Picks and Pans Review: Rosie Flores

updated 10/12/1987 AT 01:00 AM EDT

originally published 10/12/1987 AT 01:00 AM EDT

Rosie Flores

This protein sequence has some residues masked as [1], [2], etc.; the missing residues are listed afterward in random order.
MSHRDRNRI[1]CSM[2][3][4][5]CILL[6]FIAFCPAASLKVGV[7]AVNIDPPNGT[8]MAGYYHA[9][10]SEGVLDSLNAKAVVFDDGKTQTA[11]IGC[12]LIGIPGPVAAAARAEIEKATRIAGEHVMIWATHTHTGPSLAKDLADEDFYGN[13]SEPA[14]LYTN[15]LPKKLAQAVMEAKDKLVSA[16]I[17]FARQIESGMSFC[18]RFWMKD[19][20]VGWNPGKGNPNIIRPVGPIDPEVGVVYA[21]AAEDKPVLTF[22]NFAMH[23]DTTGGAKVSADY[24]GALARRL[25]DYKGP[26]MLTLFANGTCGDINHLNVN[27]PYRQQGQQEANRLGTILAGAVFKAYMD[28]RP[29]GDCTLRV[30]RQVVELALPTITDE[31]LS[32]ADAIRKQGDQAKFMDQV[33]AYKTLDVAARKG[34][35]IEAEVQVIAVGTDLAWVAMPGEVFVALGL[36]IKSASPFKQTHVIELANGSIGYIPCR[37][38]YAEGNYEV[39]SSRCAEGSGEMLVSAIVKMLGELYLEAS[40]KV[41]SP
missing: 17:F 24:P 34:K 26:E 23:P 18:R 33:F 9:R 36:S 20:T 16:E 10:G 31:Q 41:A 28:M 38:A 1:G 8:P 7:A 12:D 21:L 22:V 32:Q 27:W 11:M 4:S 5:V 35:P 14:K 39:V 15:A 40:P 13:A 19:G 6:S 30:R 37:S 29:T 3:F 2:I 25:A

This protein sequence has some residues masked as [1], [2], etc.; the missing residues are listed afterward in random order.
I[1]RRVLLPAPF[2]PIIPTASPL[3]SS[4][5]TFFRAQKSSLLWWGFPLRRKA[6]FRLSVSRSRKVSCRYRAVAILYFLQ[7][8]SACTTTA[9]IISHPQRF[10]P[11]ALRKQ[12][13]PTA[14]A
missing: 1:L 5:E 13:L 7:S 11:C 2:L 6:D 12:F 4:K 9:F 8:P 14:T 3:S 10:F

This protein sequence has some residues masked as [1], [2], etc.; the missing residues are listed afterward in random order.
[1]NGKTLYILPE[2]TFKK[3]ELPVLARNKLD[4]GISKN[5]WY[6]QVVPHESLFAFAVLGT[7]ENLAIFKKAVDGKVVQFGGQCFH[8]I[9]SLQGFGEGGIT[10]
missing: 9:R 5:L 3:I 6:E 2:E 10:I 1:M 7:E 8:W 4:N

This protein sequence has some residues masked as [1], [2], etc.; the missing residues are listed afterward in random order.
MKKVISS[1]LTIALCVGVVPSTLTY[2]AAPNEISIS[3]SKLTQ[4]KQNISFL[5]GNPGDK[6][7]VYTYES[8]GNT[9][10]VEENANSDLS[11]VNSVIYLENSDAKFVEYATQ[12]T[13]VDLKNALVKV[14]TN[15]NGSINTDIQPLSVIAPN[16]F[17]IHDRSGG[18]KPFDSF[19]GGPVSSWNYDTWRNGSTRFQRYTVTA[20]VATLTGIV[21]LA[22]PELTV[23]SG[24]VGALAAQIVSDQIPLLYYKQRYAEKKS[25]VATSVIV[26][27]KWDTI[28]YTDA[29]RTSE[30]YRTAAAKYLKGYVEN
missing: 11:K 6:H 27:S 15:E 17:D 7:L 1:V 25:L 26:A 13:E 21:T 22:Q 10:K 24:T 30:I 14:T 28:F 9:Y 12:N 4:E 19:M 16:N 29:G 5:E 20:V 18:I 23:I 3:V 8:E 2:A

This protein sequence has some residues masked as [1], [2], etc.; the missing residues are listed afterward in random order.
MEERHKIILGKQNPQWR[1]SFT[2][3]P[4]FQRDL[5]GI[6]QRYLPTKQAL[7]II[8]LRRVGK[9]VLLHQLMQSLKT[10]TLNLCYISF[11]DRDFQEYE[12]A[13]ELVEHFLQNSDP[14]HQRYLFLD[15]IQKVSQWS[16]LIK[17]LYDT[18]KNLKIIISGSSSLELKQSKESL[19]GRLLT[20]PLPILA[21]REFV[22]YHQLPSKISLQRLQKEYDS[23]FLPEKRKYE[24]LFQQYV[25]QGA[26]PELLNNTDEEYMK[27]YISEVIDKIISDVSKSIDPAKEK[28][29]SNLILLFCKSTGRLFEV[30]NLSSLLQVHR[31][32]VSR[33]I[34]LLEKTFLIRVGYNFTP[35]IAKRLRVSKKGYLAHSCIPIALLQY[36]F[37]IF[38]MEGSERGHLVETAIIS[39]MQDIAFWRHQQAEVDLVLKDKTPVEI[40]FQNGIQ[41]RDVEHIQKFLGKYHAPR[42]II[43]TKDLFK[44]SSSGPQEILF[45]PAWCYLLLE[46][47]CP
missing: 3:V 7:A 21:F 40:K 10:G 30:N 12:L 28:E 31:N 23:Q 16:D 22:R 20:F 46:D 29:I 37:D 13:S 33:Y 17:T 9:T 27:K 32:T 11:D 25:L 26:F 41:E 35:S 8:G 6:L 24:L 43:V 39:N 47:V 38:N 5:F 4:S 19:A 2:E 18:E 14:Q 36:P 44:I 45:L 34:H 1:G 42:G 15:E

The San Antonio-born Flores, 32, has a throwback country voice that raises warm thoughts of Patsy Cline and Kitty Wells. She and producer Pete (Dwight Yoakam) Anderson also fit that voice nicely into a combination of venerable tunes—Carl Perkins' Turn Around and Freddie Hart's Lovin' in Vain—and fresh material such as Heartbreak Train ("Well, what's your locomotive for leavin' me alone?"), which Flores wrote with Pleasant Gehman and Albert Lee. Lee himself is not, alas, among the backup musicians, but David Hidalgo of Los Lobos shows up on accordion to happy effect on Midnight to Moonlight, and the arrangements all have an honest, unfussy appeal. There's also a tune by Harlan Howard and Bobby Braddock, God May Forgive You (But I Won't)—"You may be heaven-bound/ But you've made one hell of a mess here at home"—that sounds reminiscent of Lyle Lovett's recent God Will, except that the Howard-Braddock tune was written in 1981. Flores in any case has as much fun with that song as she does with all 10 tracks on the album, which is to say plenty. (Reprise)

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